The fact is, most people do not have the Brady Bunch holiday Coca-Cola would like you to imagine (so that you buy lots of Coke to serve your many guests). Psychologists call this concept pluralistic ignorance. Everybody tries to conform to what they perceive is the group norm (in this case to put on a happy face and celebrate the holidays) even though each person privately disagrees with that perceived norm (people may not think of the standard holiday celebrations as their idea of a good time). Through better communication, it would have been apparent that the perceived group norm was actually incorrect: the others all agreed with the individual's assessment but they kept silent and also conformed to the perceived (nonexistent) norm.
Another factor has to do with the sense of self becoming threatened by holiday social situations. People tend to develop distinct social persona, or masks, that characterize them in each social situation. These distinct persona, rather than any underlying sense of true self, are powerful driving forces of personal behavior. When holiday season arrives and people are pressed into unusual social situations, they find that their familiar social persona is exchanged for a new one until they almost do not even recognize themselves. They may begin to act in different ways than usual or become confused and uncertain about how they should act.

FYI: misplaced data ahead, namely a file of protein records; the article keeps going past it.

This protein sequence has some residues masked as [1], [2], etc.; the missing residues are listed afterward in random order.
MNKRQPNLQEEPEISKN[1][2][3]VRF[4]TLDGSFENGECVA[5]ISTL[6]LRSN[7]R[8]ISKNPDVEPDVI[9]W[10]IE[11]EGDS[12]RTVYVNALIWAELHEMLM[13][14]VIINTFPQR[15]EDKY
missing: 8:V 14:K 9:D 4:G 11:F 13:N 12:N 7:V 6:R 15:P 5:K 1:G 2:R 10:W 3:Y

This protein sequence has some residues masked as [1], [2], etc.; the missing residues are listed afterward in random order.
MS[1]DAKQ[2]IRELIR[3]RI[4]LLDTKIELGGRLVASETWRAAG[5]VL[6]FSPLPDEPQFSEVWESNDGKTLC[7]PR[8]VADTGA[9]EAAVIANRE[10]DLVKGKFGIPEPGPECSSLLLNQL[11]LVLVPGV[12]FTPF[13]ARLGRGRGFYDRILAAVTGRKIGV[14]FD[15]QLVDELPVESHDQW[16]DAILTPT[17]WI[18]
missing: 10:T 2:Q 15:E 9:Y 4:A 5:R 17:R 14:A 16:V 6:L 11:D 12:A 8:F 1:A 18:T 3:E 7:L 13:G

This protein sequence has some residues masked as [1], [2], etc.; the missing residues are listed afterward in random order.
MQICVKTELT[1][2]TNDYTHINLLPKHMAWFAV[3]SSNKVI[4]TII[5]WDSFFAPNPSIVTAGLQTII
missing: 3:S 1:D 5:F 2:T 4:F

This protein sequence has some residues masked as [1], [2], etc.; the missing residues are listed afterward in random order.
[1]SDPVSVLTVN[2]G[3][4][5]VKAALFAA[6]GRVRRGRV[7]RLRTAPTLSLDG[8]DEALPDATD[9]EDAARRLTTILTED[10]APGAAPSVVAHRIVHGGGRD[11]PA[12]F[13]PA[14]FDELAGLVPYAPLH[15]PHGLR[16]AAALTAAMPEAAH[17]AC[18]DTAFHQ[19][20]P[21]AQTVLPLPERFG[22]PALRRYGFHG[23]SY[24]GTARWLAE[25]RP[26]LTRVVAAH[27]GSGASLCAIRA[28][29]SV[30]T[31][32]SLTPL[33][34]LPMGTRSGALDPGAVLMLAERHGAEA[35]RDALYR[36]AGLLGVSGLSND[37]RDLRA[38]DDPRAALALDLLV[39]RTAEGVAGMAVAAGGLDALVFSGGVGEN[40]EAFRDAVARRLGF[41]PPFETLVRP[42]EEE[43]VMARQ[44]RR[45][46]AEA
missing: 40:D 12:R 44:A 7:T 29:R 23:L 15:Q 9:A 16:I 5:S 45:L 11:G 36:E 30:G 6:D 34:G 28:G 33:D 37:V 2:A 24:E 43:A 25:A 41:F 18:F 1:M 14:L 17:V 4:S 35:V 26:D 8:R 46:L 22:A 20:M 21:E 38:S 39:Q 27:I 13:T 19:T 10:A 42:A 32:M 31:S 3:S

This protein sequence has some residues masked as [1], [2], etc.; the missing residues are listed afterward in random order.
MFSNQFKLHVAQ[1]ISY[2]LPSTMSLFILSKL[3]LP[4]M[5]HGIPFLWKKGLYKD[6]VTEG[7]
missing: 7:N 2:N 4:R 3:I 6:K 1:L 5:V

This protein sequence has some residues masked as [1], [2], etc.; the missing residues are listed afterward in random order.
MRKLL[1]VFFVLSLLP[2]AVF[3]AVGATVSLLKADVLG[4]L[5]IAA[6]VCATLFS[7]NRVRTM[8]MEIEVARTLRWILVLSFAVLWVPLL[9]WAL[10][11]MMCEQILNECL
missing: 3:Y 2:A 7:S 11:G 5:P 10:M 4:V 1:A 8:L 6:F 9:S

Together, seasonal changes, disruption of routine, challenging social situations, pluralistic ignorance that causes us to think we are the only one "missing out", and crises of identity and meaning can lead to sadness, loneliness, and that horrible feeling in the pit of the stomach that we identify as holiday depression.
Holiday depression can often be treated successfully pharmacologically with anti-depressive agents or with psychotherapy, however the short duration of individual episodes means that symptoms will usually subside on their own before drugs or therapy take effect. If there is a SAD component, light therapy may be effective in alleviating some cases of holiday depression. It is crucial for family and caregivers to be aware that the brief duration of holiday depression episodes should not lead them to discount the painful, and for some, crippling, nature of this syndrome. Because it strikes at a time when people expect to be happy, it can be a devastating blow. By essentially "removing all the good parts" from life, holiday depression can make things look very bleak indeed.